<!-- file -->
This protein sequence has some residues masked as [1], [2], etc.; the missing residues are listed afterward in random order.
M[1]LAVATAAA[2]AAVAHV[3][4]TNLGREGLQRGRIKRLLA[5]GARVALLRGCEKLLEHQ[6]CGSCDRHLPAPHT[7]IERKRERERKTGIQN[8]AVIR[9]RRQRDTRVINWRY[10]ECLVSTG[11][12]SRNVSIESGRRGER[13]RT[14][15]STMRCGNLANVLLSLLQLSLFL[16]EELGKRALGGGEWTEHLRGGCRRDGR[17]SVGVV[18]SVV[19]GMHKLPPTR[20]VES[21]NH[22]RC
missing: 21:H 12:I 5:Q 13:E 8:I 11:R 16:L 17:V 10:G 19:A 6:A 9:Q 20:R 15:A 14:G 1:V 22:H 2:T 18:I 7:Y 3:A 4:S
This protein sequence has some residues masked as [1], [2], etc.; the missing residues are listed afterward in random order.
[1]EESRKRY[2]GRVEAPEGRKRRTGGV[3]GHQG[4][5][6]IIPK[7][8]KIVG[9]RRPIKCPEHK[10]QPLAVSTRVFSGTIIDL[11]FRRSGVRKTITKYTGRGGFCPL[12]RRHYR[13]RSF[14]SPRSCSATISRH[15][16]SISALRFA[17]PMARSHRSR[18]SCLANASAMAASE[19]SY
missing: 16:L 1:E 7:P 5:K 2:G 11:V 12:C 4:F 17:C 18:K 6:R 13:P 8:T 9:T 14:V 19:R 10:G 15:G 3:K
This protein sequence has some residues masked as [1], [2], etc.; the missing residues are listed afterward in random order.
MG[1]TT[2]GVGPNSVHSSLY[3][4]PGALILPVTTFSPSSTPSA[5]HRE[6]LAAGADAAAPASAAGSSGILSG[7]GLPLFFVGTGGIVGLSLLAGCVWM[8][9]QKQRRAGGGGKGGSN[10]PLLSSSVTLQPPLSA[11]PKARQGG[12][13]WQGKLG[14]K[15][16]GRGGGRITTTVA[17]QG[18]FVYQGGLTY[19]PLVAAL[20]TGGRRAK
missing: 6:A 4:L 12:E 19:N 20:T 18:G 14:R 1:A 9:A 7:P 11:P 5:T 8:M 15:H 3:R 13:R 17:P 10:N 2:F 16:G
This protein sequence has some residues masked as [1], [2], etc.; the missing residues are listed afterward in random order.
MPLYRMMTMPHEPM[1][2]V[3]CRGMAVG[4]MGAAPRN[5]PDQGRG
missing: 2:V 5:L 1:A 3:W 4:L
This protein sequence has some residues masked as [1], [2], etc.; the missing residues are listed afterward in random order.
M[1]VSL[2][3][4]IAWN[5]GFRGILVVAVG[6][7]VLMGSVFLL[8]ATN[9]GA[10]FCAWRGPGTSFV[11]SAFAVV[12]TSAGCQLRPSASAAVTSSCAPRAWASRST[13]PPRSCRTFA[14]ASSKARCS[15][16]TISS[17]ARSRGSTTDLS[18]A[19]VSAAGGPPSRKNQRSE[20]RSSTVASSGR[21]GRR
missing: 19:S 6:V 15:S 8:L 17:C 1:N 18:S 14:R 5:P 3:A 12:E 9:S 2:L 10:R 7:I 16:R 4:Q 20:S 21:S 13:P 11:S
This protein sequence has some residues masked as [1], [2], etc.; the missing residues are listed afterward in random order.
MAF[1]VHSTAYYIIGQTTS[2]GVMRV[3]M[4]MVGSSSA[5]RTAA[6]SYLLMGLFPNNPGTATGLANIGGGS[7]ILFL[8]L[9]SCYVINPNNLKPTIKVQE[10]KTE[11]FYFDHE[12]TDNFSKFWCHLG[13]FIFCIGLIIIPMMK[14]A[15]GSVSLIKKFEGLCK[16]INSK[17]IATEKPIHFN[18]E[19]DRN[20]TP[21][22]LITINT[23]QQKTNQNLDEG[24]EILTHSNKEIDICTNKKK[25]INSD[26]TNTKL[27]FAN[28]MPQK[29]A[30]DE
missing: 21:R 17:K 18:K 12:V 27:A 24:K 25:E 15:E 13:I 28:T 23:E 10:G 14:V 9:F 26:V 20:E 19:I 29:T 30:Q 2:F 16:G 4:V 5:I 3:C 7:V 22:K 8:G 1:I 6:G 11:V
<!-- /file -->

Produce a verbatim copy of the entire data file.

This protein sequence has some residues masked as [1], [2], etc.; the missing residues are listed afterward in random order.
M[1]LAVATAAA[2]AAVAHV[3][4]TNLGREGLQRGRIKRLLA[5]GARVALLRGCEKLLEHQ[6]CGSCDRHLPAPHT[7]IERKRERERKTGIQN[8]AVIR[9]RRQRDTRVINWRY[10]ECLVSTG[11][12]SRNVSIESGRRGER[13]RT[14][15]STMRCGNLANVLLSLLQLSLFL[16]EELGKRALGGGEWTEHLRGGCRRDGR[17]SVGVV[18]SVV[19]GMHKLPPTR[20]VES[21]NH[22]RC
missing: 21:H 12:I 5:Q 13:E 8:I 11:R 16:L 17:V 10:G 19:A 6:A 9:Q 20:R 15:A 14:G 1:V 22:H 2:T 18:I 7:Y 3:A 4:S
This protein sequence has some residues masked as [1], [2], etc.; the missing residues are listed afterward in random order.
[1]EESRKRY[2]GRVEAPEGRKRRTGGV[3]GHQG[4][5][6]IIPK[7][8]KIVG[9]RRPIKCPEHK[10]QPLAVSTRVFSGTIIDL[11]FRRSGVRKTITKYTGRGGFCPL[12]RRHYR[13]RSF[14]SPRSCSATISRH[15][16]SISALRFA[17]PMARSHRSR[18]SCLANASAMAASE[19]SY
missing: 16:L 1:E 7:P 5:K 2:G 11:V 12:C 4:F 17:C 18:K 6:R 13:P 8:T 9:T 14:V 19:R 10:G 15:G 3:K
This protein sequence has some residues masked as [1], [2], etc.; the missing residues are listed afterward in random order.
MG[1]TT[2]GVGPNSVHSSLY[3][4]PGALILPVTTFSPSSTPSA[5]HRE[6]LAAGADAAAPASAAGSSGILSG[7]GLPLFFVGTGGIVGLSLLAGCVWM[8][9]QKQRRAGGGGKGGSN[10]PLLSSSVTLQPPLSA[11]PKARQGG[12][13]WQGKLG[14]K[15][16]GRGGGRITTTVA[17]QG[18]FVYQGGLTY[19]PLVAAL[20]TGGRRAK
missing: 6:A 4:L 12:E 19:N 20:T 18:G 14:R 1:A 9:A 7:P 11:P 5:T 8:M 15:H 3:R 13:R 17:P 10:N 2:F 16:G
This protein sequence has some residues masked as [1], [2], etc.; the missing residues are listed afterward in random order.
MPLYRMMTMPHEPM[1][2]V[3]CRGMAVG[4]MGAAPRN[5]PDQGRG
missing: 2:V 5:L 1:A 3:W 4:L
This protein sequence has some residues masked as [1], [2], etc.; the missing residues are listed afterward in random order.
M[1]VSL[2][3][4]IAWN[5]GFRGILVVAVG[6][7]VLMGSVFLL[8]ATN[9]GA[10]FCAWRGPGTSFV[11]SAFAVV[12]TSAGCQLRPSASAAVTSSCAPRAWASRST[13]PPRSCRTFA[14]ASSKARCS[15][16]TISS[17]ARSRGSTTDLS[18]A[19]VSAAGGPPSRKNQRSE[20]RSSTVASSGR[21]GRR
missing: 19:S 6:V 15:S 8:L 17:C 1:N 18:S 14:R 5:P 3:A 12:E 9:S 2:L 10:R 7:I 16:R 4:Q 20:S 21:S 13:P 11:S
This protein sequence has some residues masked as [1], [2], etc.; the missing residues are listed afterward in random order.
MAF[1]VHSTAYYIIGQTTS[2]GVMRV[3]M[4]MVGSSSA[5]RTAA[6]SYLLMGLFPNNPGTATGLANIGGGS[7]ILFL[8]L[9]SCYVINPNNLKPTIKVQE[10]KTE[11]FYFDHE[12]TDNFSKFWCHLG[13]FIFCIGLIIIPMMK[14]A[15]GSVSLIKKFEGLCK[16]INSK[17]IATEKPIHFN[18]E[19]DRN[20]TP[21][22]LITINT[23]QQKTNQNLDEG[24]EILTHSNKEIDICTNKKK[25]INSD[26]TNTKL[27]FAN[28]MPQK[29]A[30]DE
missing: 21:R 17:K 18:K 12:V 27:A 24:K 25:E 15:E 13:I 28:T 23:E 10:G 14:V 9:F 26:V 20:E 19:I 29:T 30:Q 2:F 16:G 4:V 5:I 3:C 7:V 22:K 8:G 1:I 6:G 11:V